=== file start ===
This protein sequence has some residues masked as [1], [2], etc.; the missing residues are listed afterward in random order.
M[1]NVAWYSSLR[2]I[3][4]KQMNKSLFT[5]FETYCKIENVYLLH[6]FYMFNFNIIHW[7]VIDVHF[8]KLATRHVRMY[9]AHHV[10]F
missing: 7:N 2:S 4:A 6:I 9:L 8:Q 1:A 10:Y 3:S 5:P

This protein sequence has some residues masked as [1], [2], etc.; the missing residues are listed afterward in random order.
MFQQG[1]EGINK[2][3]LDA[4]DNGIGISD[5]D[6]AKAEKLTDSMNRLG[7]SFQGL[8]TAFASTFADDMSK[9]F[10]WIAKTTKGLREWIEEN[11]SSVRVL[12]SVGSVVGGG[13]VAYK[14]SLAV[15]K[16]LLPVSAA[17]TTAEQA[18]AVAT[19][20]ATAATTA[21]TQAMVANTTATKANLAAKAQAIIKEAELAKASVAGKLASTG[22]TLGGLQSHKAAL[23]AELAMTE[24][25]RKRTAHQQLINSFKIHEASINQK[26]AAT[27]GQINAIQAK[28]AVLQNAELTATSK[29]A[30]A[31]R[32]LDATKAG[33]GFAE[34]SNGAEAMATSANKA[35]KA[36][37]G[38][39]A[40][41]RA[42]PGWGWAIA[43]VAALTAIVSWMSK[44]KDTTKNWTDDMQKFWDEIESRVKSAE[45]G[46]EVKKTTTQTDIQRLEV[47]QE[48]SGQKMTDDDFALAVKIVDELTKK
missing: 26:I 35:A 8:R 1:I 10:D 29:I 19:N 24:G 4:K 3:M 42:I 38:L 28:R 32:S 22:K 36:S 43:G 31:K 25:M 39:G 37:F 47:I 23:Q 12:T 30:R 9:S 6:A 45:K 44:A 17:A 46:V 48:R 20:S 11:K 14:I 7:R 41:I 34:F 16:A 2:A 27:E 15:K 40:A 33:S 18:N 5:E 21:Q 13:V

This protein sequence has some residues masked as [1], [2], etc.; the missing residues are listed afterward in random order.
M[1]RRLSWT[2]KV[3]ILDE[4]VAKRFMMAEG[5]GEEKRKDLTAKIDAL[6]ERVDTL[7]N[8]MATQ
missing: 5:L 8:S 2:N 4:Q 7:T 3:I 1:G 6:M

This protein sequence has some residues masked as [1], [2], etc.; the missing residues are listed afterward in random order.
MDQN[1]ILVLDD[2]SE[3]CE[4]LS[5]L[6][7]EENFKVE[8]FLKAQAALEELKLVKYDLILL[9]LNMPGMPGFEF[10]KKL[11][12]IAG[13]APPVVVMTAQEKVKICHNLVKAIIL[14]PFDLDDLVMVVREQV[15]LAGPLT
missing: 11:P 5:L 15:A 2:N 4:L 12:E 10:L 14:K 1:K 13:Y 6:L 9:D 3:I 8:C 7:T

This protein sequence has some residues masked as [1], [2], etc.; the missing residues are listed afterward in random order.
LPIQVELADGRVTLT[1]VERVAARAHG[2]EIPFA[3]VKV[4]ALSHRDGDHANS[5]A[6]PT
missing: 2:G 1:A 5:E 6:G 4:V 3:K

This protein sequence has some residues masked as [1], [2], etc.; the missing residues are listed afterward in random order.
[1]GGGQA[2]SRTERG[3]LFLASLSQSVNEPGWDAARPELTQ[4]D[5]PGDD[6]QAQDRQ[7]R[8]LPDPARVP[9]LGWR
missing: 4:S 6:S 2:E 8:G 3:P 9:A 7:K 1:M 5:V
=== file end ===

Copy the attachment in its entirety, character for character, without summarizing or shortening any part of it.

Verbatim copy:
This protein sequence has some residues masked as [1], [2], etc.; the missing residues are listed afterward in random order.
M[1]NVAWYSSLR[2]I[3][4]KQMNKSLFT[5]FETYCKIENVYLLH[6]FYMFNFNIIHW[7]VIDVHF[8]KLATRHVRMY[9]AHHV[10]F
missing: 7:N 2:S 4:A 6:I 9:L 8:Q 1:A 10:Y 3:S 5:P

This protein sequence has some residues masked as [1], [2], etc.; the missing residues are listed afterward in random order.
MFQQG[1]EGINK[2][3]LDA[4]DNGIGISD[5]D[6]AKAEKLTDSMNRLG[7]SFQGL[8]TAFASTFADDMSK[9]F[10]WIAKTTKGLREWIEEN[11]SSVRVL[12]SVGSVVGGG[13]VAYK[14]SLAV[15]K[16]LLPVSAA[17]TTAEQA[18]AVAT[19][20]ATAATTA[21]TQAMVANTTATKANLAAKAQAIIKEAELAKASVAGKLASTG[22]TLGGLQSHKAAL[23]AELAMTE[24][25]RKRTAHQQLINSFKIHEASINQK[26]AAT[27]GQINAIQAK[28]AVLQNAELTATSK[29]A[30]A[31]R[32]LDATKAG[33]GFAE[34]SNGAEAMATSANKA[35]KA[36][37]G[38][39]A[40][41]RA[42]PGWGWAIA[43]VAALTAIVSWMSK[44]KDTTKNWTDDMQKFWDEIESRVKSAE[45]G[46]EVKKTTTQTDIQRLEV[47]QE[48]SGQKMTDDDFALAVKIVDELTKK
missing: 26:I 35:A 8:R 1:I 10:D 29:I 19:N 24:G 4:K 3:M 42:I 38:L 28:R 32:S 22:K 36:S 43:G 31:K 25:M 39:G 37:F 47:I 23:Q 12:T 30:R 9:S 6:A 45:K 44:A 17:A 46:V 48:R 20:S 11:K 14:I 7:R 41:I 34:F 16:A 2:A 27:E 15:K 40:A 33:S 18:N 5:E 21:Q 13:V

This protein sequence has some residues masked as [1], [2], etc.; the missing residues are listed afterward in random order.
M[1]RRLSWT[2]KV[3]ILDE[4]VAKRFMMAEG[5]GEEKRKDLTAKIDAL[6]ERVDTL[7]N[8]MATQ
missing: 5:L 8:S 2:N 4:Q 7:T 3:I 1:G 6:M

This protein sequence has some residues masked as [1], [2], etc.; the missing residues are listed afterward in random order.
MDQN[1]ILVLDD[2]SE[3]CE[4]LS[5]L[6][7]EENFKVE[8]FLKAQAALEELKLVKYDLILL[9]LNMPGMPGFEF[10]KKL[11][12]IAG[13]APPVVVMTAQEKVKICHNLVKAIIL[14]PFDLDDLVMVVREQV[15]LAGPLT
missing: 11:P 5:L 15:A 2:N 4:L 12:E 10:L 14:K 1:K 13:Y 6:L 9:D 3:I 8:C 7:T

This protein sequence has some residues masked as [1], [2], etc.; the missing residues are listed afterward in random order.
LPIQVELADGRVTLT[1]VERVAARAHG[2]EIPFA[3]VKV[4]ALSHRDGDHANS[5]A[6]PT
missing: 2:G 1:A 5:E 6:G 4:V 3:K

This protein sequence has some residues masked as [1], [2], etc.; the missing residues are listed afterward in random order.
[1]GGGQA[2]SRTERG[3]LFLASLSQSVNEPGWDAARPELTQ[4]D[5]PGDD[6]QAQDRQ[7]R[8]LPDPARVP[9]LGWR
missing: 4:S 6:S 2:E 8:G 3:P 9:A 7:K 1:M 5:V